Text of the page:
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    Reminds me of a female friend that went to Canada. Applied for her drivers licence and when she turned up with a stick shift, the testing officer asked if she could drive it . Where did she come from and upon her answer of New Zealand. Immediately issued the licence without any test.

  8. #23
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    Quote Originally Posted by janner View Post
    Even today a stick shift is impossible for so many ..... Let alone such things as double declutching.
    This was another reason for getting my trusty Yaris - it's a manual. And if I have a flat battery in the middle of nowhere I can even bump start it. Both of us prefer manuals and both of our cars are manuals but it gets harder and harder to keep this standard up.

  9. #24
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    Quote Originally Posted by minimoke View Post
    Ah - depreciation. I reckon the single biggest cost of owning a car - only made worse if the "asset" is bought via debt. A cost that that seems to be justified by the "enjoyment" value of driving an upmarket vehicle and a cost that causes my scottish blood to freeze when i consider it.
    If the vehicle is older then depreciation may not be the biggest cost. My trusty Echo (in that it never broke down once) had the following annual costs, having being bought 7 years old and sold and fourteen, and sold a little cheaper because someone in the family (not me) had backed into a tree!

    Annual mean average depreciation: $649
    Annual mean average petrol costs (which did increase!): $1,195
    Annual mean average other costs (WOF / service / insurance etc): $1,030

  10. #25
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    Quote Originally Posted by kiwico View Post

    Annual mean average depreciation: $649
    Annual mean average petrol costs (which did increase!): $1,195
    Annual mean average other costs (WOF / service / insurance etc): $1,030
    I've had the 2011 Yaris only 1 3/4 years so the comparison is not fair but petrol is obviously more expensive now (although use of petrol is only 0.1 litre per 100km more), depreciation is less (because the car was bought very cheaply) and other costs are similar.

  11. #26
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    Quote Originally Posted by Joshuatree View Post
    Toyota aren't known for their low pollution high economy engines unfortunately.
    I agree, but Toyotas are known for their reliability.

    According to my mechanic (aka the mechanic at the local garage where I get the car serviced etc) the only fault he has seen with the likes of an Echo or Yaris is that one water pump has had to be replaced. An affordable car that doesn't break down can do wonders for your bank balance, especially if not bought on debt.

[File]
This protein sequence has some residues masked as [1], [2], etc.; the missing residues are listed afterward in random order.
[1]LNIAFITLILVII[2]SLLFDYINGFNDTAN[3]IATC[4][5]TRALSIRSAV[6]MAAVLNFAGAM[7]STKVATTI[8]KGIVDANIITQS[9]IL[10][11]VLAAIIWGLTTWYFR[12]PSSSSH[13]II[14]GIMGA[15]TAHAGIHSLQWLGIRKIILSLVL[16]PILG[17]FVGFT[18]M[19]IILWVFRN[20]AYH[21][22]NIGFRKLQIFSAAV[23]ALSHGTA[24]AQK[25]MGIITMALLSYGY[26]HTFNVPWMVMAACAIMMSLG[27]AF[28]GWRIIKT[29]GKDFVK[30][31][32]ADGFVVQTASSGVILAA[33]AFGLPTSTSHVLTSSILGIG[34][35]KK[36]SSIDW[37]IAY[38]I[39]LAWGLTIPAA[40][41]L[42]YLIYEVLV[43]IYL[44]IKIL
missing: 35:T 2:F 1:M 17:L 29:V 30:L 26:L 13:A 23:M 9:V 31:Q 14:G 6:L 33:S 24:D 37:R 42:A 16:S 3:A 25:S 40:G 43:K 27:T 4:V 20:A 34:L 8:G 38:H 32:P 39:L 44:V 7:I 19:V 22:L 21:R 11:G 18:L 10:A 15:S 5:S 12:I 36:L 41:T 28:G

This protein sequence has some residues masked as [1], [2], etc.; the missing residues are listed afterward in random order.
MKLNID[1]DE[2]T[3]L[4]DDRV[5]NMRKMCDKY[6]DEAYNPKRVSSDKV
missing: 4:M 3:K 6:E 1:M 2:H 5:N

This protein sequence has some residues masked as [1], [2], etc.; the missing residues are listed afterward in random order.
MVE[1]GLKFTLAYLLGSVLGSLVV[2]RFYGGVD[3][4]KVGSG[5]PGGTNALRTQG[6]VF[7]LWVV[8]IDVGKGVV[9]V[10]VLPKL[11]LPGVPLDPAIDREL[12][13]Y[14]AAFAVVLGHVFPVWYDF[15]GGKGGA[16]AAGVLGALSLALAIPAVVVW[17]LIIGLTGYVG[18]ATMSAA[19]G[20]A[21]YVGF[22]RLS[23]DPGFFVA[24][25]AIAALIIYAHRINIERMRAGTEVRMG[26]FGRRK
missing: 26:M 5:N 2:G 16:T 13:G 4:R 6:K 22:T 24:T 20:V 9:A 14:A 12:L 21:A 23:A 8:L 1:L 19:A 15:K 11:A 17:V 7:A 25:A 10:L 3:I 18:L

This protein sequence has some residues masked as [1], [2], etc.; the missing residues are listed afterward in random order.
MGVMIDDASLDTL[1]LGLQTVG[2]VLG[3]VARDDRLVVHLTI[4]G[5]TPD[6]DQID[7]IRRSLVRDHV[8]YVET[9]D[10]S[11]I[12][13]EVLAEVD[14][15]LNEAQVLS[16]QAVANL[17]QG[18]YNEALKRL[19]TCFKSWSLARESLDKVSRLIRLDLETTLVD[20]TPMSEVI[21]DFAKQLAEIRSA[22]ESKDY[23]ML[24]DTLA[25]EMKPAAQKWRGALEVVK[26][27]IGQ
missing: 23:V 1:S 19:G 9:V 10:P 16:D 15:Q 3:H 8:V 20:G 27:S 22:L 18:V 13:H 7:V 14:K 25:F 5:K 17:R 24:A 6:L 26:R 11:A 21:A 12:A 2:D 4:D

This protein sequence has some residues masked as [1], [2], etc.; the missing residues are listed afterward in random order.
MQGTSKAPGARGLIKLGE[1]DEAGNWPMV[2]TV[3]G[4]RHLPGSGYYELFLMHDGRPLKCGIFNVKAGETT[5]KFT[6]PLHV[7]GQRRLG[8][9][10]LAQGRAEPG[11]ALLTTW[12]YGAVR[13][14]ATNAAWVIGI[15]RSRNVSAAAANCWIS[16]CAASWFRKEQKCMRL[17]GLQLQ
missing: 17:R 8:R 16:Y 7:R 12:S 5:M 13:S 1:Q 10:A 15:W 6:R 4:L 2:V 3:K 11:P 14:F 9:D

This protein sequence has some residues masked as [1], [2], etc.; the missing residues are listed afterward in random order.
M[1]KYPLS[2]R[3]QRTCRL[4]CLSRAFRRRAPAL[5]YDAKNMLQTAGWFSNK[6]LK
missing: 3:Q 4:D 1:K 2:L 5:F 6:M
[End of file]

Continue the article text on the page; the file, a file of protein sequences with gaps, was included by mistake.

The replaced Echo with the dent in the boot (apparently the tree jumped out at my wife) was sold for $3,800. I was a bit despondent that the purchaser needed a bank loan to buy a 14 year old car with a dent in the back....

  12. #27
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    It seems to me that few here have any conception what comes out the back of their exhaust is the problem. On the news today; people living close to the water will not be able to insure their houses soon due to Global warming ; sea surges, sea rising.
    Electric cars are here to partially mitigate/solve the pollution problem; the days of the internal combustion engine are numbered.We are all in this together; we need to solve this (if not too late) together.Be apart of the solving or become a dinosaur.

  13. #28
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    Quote Originally Posted by kiwico View Post
    If the vehicle is older then depreciation may not be the biggest cost.
    Perhaps i should have been clearer. I meant depreciation on a new vehicle. I reckon the most expensive drive you will ever do is driving a new car off the car yard to home.

  14. #29
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    Quote Originally Posted by Joshuatree View Post
    It seems to me that few here have any conception what comes out the back of their exhaust is the problemr.
    Back of envelope calculation. If every new Zealander drove an electric car not one jot of difference would be seen in atmospheric co2 readings

  15. #30
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    Think global act local or be a defeatist but one can't be as we are all in this together.